Detection of Congenital Cytomegalovirus by testing Neonatal Saliva – Webinar

This presentation titled “Detection of Congenital Cytomegalovirus by testing Neonatal Saliva in Minutes Using a Disposable Cartridge in a Near-Patient Platform” was given by Vamsee Pamula, Founder & President of Baebies, in a livestream on August 4, 2020 hosted by the Pediatric Academic Societies 2020 PAS Summer Webinar Series – Neonatal Infectious Diseases & Immunology

Funding for this project: National Institute on Deafness And Other Communication Disorders of the NIH: R44DC016576

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This presentation is based on the abstract that was accepted for an oral talk at PAS 2020:

Background: Congenital cytomegalovirus (cCMV) is the most common congenital infection and a leading cause of hearing loss and intellectual disability. In the U.S., 1 in 150 newborns are estimated to have cCMV, however, most infants have no clinically detectable symptoms and therefore, are not identified. Identification of infants with cCMV can facilitate early detection of CMV-associated hearing loss and provide interventions including antiviral therapy to improve outcomes. Although most newborn screening (NBS) is performed using dried blood spots (DBS), the sensitivity of CMV detection in DBS is a challenge, even when using DNA amplification whereas saliva and urine CMV detection have high sensitivity. Due to lack of infrastructure for transport of saliva to NBS labs, the test will likely need to be performed in hospitals similar to bilirubin, hearing screening, and pulse oximetry.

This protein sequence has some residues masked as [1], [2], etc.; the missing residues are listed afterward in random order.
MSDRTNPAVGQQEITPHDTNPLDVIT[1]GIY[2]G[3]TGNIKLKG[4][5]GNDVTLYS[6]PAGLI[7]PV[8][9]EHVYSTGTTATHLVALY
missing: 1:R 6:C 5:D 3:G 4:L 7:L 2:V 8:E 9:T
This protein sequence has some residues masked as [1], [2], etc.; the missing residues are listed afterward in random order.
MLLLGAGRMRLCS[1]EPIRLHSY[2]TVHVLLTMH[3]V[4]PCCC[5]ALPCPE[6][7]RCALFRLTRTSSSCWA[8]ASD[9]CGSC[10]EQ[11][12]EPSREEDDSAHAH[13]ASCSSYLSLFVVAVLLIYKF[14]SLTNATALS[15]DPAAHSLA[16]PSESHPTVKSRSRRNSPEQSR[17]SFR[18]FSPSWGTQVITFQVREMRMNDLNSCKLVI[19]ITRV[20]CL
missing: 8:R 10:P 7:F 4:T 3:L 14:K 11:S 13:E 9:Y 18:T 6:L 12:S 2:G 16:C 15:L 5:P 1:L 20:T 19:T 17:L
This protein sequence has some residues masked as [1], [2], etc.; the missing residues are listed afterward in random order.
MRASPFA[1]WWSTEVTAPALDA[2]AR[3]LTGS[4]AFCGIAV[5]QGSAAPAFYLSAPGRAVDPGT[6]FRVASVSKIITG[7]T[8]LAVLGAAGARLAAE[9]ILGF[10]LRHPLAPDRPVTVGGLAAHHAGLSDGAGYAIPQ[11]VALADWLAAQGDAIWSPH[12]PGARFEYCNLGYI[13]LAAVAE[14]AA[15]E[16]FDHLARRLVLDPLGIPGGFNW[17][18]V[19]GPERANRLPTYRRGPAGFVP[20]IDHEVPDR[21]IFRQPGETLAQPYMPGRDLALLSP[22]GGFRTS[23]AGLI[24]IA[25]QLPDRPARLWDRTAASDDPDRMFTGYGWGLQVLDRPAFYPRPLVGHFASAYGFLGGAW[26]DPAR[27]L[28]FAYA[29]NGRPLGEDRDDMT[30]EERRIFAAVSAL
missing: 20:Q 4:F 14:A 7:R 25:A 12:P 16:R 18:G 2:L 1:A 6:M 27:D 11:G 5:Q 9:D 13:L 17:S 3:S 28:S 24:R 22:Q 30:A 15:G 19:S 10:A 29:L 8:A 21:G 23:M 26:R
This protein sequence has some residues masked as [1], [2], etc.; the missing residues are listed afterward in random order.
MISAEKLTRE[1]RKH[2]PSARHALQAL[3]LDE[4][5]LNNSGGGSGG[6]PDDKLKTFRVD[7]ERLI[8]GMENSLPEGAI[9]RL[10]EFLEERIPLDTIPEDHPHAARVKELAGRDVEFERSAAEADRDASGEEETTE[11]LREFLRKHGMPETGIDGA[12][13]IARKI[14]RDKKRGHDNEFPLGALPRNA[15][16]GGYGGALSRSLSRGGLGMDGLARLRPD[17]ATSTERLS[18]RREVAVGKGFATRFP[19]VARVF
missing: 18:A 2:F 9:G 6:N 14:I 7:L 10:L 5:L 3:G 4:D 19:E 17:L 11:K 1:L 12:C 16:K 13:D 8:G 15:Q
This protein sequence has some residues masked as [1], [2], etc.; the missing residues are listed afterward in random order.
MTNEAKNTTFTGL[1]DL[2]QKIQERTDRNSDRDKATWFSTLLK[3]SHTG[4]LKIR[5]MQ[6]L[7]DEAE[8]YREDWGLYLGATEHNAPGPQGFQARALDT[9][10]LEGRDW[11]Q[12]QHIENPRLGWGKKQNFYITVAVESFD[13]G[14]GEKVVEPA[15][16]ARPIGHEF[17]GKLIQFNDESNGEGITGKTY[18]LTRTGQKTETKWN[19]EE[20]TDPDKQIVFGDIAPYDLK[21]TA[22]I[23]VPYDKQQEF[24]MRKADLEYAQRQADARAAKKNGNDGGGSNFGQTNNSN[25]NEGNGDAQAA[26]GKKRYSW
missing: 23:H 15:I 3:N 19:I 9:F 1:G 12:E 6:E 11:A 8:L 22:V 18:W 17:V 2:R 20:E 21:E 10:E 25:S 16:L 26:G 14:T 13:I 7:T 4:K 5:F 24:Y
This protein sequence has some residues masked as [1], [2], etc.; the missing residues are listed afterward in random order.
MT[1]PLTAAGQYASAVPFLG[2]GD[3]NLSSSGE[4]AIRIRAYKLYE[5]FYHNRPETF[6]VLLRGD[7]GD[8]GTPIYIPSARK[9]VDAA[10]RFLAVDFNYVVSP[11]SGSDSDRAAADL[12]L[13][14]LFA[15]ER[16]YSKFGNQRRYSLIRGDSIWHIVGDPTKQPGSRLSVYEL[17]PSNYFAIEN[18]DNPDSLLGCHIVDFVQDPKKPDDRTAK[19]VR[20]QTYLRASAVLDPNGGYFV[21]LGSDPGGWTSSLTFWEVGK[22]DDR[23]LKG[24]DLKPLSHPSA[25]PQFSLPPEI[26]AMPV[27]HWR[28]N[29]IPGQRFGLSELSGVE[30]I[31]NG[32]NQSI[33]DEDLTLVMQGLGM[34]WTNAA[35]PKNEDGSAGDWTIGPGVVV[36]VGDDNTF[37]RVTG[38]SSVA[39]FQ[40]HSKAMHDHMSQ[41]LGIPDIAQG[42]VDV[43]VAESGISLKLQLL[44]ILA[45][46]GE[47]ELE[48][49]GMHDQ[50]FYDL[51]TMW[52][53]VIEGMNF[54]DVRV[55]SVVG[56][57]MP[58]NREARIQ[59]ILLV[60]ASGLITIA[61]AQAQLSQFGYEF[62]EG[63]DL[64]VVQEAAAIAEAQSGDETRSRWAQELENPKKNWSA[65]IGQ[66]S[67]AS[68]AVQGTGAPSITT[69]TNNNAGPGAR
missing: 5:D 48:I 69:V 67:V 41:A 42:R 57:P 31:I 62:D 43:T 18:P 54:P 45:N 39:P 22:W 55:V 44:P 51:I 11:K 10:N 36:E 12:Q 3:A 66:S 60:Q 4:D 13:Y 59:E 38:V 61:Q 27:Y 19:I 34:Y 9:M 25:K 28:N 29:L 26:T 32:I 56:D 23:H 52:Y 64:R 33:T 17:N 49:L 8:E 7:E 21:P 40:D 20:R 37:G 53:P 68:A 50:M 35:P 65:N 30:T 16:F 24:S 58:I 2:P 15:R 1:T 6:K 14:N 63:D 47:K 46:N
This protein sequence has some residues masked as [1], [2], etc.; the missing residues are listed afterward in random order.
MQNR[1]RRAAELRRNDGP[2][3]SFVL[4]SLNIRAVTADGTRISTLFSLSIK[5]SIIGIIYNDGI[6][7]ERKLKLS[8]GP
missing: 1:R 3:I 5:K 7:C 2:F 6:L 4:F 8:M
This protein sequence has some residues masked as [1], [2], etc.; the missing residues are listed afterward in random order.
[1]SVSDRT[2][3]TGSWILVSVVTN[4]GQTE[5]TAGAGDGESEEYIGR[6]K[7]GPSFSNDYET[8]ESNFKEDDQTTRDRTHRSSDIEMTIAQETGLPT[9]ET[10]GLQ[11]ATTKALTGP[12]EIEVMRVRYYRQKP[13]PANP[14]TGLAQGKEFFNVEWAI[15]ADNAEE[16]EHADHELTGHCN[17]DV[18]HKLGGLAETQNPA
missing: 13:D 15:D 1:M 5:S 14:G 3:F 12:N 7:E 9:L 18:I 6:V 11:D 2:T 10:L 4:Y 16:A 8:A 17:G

Design/Methods: CMV sequences published by Boppana and custom sequences for internal control lambda were used. Heaters and sensors were integrated into a digital microfluidic (DMF) cartridge to enable rapid amplification of target DNA sequences using fluorescent probe chemistries (R44DC016576). Reaction droplets (containing sample, master mix, primers, probes, and lambda DNA) were subjected to 50 cycles including denaturing (93°C) and extension (60°C) stages. Saliva samples from newborns are run on the cartridge.

Results: The entire 50 cycle reaction, including on-cartridge droplet dispensing, reagent mixing, and thermal cycling, was completed in 5 min. Cycle thresholds were measured from PCR curves for CMV at concentrations from 10-100,000 cp/µL with the results following expected dose response. Figure shows PCR from 1,500 CMV cp/µL multiplexed with lambda. CMV patient samples showed amplification while the normal samples did not.

Conclusion(s): This study demonstrates performance of cCMV PCR assays in a disposable cartridge in a completely automated fashion to enable in-hospital screening. All reagents are fully integrated into the cartridge eliminating the need for reagent preparation or loading. Rapid PCR (in less than 5 mins) circumvents the necessity to setup infrastructure to transport saliva samples and can accelerate adoption of near-patient testing and rapid return of results. Further testing is required to establish the performance and clinical utility of this device in a clinical setting.

AUTHORS/INSTITUTIONS: Wu, R.L. Kitchener, A. Kennedy, R. Ng, R. Sista, V. Pamula, Baebies, Inc, Durham, North Carolina; S. Permar, Duke Universiy Medical Center, Durham, North Carolina; S.B. Boppana, Pediatrics, University of Alabama at Birmingham, Birmingham, Alabama

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